New In-vivo Volume Measuring System in Mouse Tail Lymphedema Model
Backgrounds: Secondary lymphedema is a common complication of parasitization and breast or gynecologic cancer therapy; however, options for the treatment of lymphedema are ineffective and limited. A mouse tail model is one of the most successful animal models for a lymphatic study. Lymphedema of the mouse tail is characterized by increases in the volume of the extremity caused by accumulation of tissue fluid, proliferation of fibroblasts and adipocytes, and excessive production of collagen. However, the study of lymphedema using mouse has been plagued with difficulty in directly assessing physiologic changes owing to limitations in the measurement of the mouse tail volume. Furthermore, the mouse tail volume cannot be obtained using the general in vivo measurement method such as volumetric water displacement.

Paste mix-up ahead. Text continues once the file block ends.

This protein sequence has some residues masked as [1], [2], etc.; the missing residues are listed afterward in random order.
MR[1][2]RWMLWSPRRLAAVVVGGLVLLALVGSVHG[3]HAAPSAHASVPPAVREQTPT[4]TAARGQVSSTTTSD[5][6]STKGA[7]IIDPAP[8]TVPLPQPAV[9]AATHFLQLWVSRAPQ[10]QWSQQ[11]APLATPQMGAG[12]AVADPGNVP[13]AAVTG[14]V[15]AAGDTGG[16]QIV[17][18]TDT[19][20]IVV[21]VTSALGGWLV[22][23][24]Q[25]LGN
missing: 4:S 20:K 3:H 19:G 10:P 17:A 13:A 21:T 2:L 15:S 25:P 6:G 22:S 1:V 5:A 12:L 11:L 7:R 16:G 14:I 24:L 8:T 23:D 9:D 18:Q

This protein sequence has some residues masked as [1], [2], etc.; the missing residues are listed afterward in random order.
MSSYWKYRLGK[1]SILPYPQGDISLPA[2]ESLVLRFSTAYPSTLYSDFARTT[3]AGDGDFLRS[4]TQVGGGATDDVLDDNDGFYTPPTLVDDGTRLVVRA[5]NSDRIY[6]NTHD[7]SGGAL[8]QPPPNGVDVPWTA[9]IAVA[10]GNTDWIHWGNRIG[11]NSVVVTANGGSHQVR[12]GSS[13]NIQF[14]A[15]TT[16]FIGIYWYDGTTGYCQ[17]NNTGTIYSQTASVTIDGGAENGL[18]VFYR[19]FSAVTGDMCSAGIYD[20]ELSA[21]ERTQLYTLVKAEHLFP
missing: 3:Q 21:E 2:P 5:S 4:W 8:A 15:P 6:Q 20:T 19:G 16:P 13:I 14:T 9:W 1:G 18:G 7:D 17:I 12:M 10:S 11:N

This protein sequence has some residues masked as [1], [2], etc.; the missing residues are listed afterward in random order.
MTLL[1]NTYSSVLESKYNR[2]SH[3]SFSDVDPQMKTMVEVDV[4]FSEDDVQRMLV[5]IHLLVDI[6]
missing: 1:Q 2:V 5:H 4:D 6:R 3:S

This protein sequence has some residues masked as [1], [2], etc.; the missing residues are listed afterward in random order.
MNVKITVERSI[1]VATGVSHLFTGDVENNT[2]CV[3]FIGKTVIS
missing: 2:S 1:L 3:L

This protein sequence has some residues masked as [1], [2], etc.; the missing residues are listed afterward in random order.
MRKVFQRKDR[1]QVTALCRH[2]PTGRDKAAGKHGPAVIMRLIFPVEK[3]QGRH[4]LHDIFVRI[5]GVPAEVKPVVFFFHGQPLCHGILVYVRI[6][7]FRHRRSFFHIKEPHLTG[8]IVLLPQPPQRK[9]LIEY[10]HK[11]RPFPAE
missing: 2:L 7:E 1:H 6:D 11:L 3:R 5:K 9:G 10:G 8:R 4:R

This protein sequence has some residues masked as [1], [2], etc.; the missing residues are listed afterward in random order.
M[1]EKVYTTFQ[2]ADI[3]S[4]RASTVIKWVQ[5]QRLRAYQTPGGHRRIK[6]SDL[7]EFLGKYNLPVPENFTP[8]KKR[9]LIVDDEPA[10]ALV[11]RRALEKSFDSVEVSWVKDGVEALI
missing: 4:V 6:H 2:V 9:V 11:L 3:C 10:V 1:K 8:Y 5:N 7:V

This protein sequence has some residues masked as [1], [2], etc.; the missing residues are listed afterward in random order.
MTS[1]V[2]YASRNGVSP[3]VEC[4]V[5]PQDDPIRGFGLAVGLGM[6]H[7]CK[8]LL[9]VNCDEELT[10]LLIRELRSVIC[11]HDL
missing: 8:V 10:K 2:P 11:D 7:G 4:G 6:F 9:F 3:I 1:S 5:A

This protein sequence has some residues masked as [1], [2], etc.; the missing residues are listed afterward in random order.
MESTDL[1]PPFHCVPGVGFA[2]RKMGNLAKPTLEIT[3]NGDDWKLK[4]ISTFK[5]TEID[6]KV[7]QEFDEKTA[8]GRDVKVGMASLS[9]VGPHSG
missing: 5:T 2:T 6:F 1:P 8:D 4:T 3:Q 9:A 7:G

Methods and Results: Lymphatic researchers have used the truncated cone formula to approximate the volume as used in the numerical approximation of a cylindrical figure. Although this formula is simple and easy to use, it has difficulties of repeatability and accuracy because the measurement procedure is highly subjective and the accuracy depends on the number of divided segments on the tail. In this article, two novel volumetric measurement methods for the mouse tail model were introduced. The methods were evaluated and compared using three mice with surgically created lymphedema on the tails.
Conclusions: The two continuous measuring methods showed a possibility to improve the conventional method by continuous measurement using visual and physical detecting methods. The proposed methods facilitate the extraction of longitudinal section-specific information, which can be an important clue in a lymphatic study.